Specifically, the Blue Economy Report focuses on the size of the Blue Economy in the EU, also examining not only established sectors, but also emerging ones, as those for which reliable data are emerging, and innovative sectors that provide Blue Economy with new opportunities for investment and hold huge opportunities for the future development of coastal communities.
Tibor Navracsics, Commissioner for Education, Youth, Culture and Sport, responsible for the Joint Research Centre, instrumental in drafting the Blue Economy Report reported
The second Report on the European Blue Economy reflects the importance that the European Commission attaches to a robust, evidence-based approach. Our oceans and seas can help us in tackling the challenges facing humanity; creating prosperity without endangering that of future generations.
The Second Edition of the report, has additional improvements and new elements, as such:
- Inclusion of additional maritime sub-sectors and activities such as marine equipment and machinery (in Shipbuilding and repair) and prepared seafood meals and manufacture of seafood oils and fats (in Marine living resources), and a maritime defence.
- A more detailed and extensive analysis on emerging activities (desalinisation, blue (renewable) energy and blue bio economy).
- A new chapter on natural capital and ecosystem services, which also includes an analysis on the impact of climate change and the costs of mitigating measures, as well as the costs of ocean litter.
- New case studies on marine protected areas, ocean observation, indirect employment generated by the Blue Economy and the role of the EIB in supporting investment in the Blue Economy.
- A regional analysis offering an overview of the main socioeconomic features of the various EU sea basins and examples of smart specialisation.
Moreover, the Blue Economy established sectors, also, include:
- Marine living resources
- Marine extraction of non-living resources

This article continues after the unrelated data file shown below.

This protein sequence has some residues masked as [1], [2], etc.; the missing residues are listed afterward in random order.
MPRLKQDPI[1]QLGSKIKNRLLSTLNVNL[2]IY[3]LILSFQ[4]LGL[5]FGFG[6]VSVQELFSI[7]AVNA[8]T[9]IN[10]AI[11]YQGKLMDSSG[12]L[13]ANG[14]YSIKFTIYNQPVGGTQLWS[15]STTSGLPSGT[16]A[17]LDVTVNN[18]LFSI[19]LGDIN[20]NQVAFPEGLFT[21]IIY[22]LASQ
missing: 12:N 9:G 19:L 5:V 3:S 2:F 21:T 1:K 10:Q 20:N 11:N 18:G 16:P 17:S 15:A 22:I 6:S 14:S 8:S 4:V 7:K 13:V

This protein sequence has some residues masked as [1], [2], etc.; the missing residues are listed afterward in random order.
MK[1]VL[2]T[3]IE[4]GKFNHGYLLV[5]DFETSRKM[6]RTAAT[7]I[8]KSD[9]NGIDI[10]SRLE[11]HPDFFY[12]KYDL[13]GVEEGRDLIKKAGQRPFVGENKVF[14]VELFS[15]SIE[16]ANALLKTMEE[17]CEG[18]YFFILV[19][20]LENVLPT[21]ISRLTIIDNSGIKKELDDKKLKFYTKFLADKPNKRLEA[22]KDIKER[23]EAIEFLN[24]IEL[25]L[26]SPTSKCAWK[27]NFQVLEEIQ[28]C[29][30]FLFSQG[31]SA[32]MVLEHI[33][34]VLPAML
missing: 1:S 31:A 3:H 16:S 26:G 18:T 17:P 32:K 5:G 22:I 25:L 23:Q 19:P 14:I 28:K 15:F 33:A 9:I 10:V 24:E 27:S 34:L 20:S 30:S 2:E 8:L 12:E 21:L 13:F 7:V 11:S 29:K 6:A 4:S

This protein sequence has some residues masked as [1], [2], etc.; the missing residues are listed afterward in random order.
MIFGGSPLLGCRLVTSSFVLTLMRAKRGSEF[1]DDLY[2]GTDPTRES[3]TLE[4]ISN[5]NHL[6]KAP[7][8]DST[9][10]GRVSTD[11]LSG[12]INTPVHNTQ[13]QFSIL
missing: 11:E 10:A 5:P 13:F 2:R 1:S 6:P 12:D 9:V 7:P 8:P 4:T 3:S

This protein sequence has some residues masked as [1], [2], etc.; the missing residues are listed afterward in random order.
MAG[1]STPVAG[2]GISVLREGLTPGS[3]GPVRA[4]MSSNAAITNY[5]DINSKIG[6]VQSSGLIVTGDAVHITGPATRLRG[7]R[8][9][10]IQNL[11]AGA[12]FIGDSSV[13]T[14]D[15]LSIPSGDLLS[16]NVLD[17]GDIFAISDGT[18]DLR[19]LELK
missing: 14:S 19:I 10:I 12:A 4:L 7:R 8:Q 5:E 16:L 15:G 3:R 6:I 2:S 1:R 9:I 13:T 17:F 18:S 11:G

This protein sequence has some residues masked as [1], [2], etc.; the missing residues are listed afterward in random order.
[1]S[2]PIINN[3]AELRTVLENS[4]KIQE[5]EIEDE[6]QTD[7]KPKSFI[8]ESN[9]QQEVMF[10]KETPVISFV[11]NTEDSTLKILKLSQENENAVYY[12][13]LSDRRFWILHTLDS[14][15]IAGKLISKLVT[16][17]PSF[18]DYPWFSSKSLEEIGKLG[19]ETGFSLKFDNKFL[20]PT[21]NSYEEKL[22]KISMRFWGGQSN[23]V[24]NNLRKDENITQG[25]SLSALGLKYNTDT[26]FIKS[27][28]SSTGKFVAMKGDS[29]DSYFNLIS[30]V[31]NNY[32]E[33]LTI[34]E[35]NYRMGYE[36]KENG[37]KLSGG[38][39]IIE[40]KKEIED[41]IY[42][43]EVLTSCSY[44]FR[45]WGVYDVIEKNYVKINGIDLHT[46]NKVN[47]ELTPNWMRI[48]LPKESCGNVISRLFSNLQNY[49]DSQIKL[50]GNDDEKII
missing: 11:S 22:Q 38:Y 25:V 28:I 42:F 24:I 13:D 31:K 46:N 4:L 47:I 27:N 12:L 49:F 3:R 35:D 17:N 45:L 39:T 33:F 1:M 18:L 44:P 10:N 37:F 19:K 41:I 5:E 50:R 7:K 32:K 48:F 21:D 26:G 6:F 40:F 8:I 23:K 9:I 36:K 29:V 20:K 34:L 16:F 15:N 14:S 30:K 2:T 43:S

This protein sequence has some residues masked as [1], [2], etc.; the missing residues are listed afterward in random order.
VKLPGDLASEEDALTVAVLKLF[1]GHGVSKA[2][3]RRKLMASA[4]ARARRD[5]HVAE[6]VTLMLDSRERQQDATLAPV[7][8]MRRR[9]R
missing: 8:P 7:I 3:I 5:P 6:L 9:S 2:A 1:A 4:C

- Maritime transport
- Port activities
- Shipbuilding and repair
- Coastal tourism.
The above sectors are analysed based on data that the European Commission has gathered through Member States and the European System of Statistics.
The second edition consists of an overview of the EU sea basins.
Almost 45% of the EU population (214 million people) live in coastal regions. Coastal regions in Northern countries (Atlantic and North Sea) tend to have a higher GDP per capita than Southern regions (Mediterranean and Black Sea). Since 2014 and as part of the EU Cohesion Policy, Smart Specialisation was created, as an innovative place-based policy approach that aims to boost growth and jobs at regional, national and European levels by identifying and developing competitive advantages in innovation niches.
Success stories in the Blue Economy can be an example for other regions in the EU. These include marine biotechnology in Brittany (France), tourism, health services, wind energy, fish farming and boat building in Ida-Viru (Estonia), and maritime technologies, specialised ship construction, offshore energy, and maritime biotechnology and production facilities in Schleswig-Holstein (Germany).
Moreover the report provides an insight into coastal tourism, extraction and commercialisation of marine living resources, marine extraction of minerals, oil and gas, ports, warehousing and water projects, shipbuilding and repair, and maritime transport. The report presents the current status and recent trends concerning these categories.
Meanwhile, the European Commission also focused on emerging sectors, such as blue energy, blue bio-economy, marine minerals, desalination and maritime defence.
The report focuses on the advantages Blue Economy has on the coastal tourism, as it consists of various activities. Overall, Coastal tourism accounted for 54% of the jobs, 36% of the GVA and 32% of the profits in the total EU Blue Economy in 2017. The report highlights that the sector has grown substantially over the analysed period.
Concluding, commissioner Vella commented
Today’s report confirms the blue economy’s role as an exciting growth sector, with opportunities both in established sectors like tourism and shipbuilding, and in emerging areas like ocean energy or the blue bio-economy. Yet we also know that blue economy start-ups and small companies often struggle to get their good ideas off the ground.
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